Author(s): Chan MK, Mukund S, Kletzin A, Adams MW, Rees DC
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Abstract The crystal structure of the tungsten-containing aldehyde ferredoxin oxidoreductase (AOR) from Pyrococcus furiosus, a hyperthermophilic archaeon (formerly archaebacterium) that grows optimally at 100 degrees C, has been determined at 2.3 angstrom resolution by means of multiple isomorphous replacement and multiple crystal form averaging. AOR consists of two identical subunits, each containing an Fe4S4 cluster and a molybdopterin-based tungsten cofactor that is analogous to the molybdenum cofactor found in a large class of oxotransferases. Whereas the general features of the tungsten coordination in this cofactor were consistent with a previously proposed structure, each AOR subunit unexpectedly contained two molybdopterin molecules that coordinate a tungsten by a total of four sulfur ligands, and the pterin system was modified by an intramolecular cyclization that generated a three-ringed structure. In comparison to other proteins, the hyperthermophilic enzyme AOR has a relatively small solvent-exposed surface area, and a relatively large number of both ion pairs and buried atoms. These properties may contribute to the extreme thermostability of this enzyme.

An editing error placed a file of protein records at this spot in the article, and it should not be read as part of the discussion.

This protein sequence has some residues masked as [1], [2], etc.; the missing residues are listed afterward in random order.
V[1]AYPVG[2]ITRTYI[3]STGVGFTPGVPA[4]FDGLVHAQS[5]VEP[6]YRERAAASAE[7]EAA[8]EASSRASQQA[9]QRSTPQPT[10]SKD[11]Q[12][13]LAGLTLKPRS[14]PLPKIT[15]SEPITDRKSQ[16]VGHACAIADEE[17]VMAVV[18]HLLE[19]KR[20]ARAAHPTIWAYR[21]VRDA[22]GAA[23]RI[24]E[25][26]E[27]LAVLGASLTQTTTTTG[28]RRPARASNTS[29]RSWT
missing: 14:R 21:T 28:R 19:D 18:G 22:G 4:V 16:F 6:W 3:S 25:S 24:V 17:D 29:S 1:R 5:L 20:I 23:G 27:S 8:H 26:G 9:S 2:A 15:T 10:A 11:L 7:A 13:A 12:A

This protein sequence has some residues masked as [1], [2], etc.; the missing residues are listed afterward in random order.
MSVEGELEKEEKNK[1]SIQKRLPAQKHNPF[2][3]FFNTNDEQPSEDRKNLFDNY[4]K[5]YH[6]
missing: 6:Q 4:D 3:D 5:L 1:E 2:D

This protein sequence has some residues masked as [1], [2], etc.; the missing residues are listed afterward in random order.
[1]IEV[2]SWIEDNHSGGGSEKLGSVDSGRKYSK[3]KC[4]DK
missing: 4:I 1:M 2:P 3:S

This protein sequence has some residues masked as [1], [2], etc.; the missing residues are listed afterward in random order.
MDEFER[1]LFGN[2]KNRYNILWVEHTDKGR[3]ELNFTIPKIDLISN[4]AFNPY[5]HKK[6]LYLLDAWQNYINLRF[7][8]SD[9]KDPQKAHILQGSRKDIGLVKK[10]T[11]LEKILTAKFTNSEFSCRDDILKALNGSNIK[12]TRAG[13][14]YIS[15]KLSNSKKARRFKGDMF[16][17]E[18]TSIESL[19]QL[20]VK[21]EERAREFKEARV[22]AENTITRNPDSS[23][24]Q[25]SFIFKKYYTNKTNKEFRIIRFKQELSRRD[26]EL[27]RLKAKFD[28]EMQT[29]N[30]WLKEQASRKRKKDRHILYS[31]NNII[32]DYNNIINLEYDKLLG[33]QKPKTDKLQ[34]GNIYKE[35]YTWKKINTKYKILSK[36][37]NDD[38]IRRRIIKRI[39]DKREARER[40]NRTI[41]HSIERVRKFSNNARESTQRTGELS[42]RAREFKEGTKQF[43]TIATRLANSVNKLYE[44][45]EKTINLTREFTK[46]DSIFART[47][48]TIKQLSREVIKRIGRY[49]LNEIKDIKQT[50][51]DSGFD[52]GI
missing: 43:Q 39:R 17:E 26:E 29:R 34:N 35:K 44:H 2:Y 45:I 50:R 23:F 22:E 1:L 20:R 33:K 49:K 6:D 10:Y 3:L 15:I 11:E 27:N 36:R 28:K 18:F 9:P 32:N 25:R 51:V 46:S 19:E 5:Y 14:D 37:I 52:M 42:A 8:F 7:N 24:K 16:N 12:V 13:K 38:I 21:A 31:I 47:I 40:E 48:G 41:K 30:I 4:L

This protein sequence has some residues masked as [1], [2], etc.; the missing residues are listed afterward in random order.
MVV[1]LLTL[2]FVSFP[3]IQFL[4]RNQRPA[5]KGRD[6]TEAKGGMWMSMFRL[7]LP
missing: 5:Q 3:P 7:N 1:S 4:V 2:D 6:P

This article was published in Science
and referenced in Journal of Diabetes & Metabolism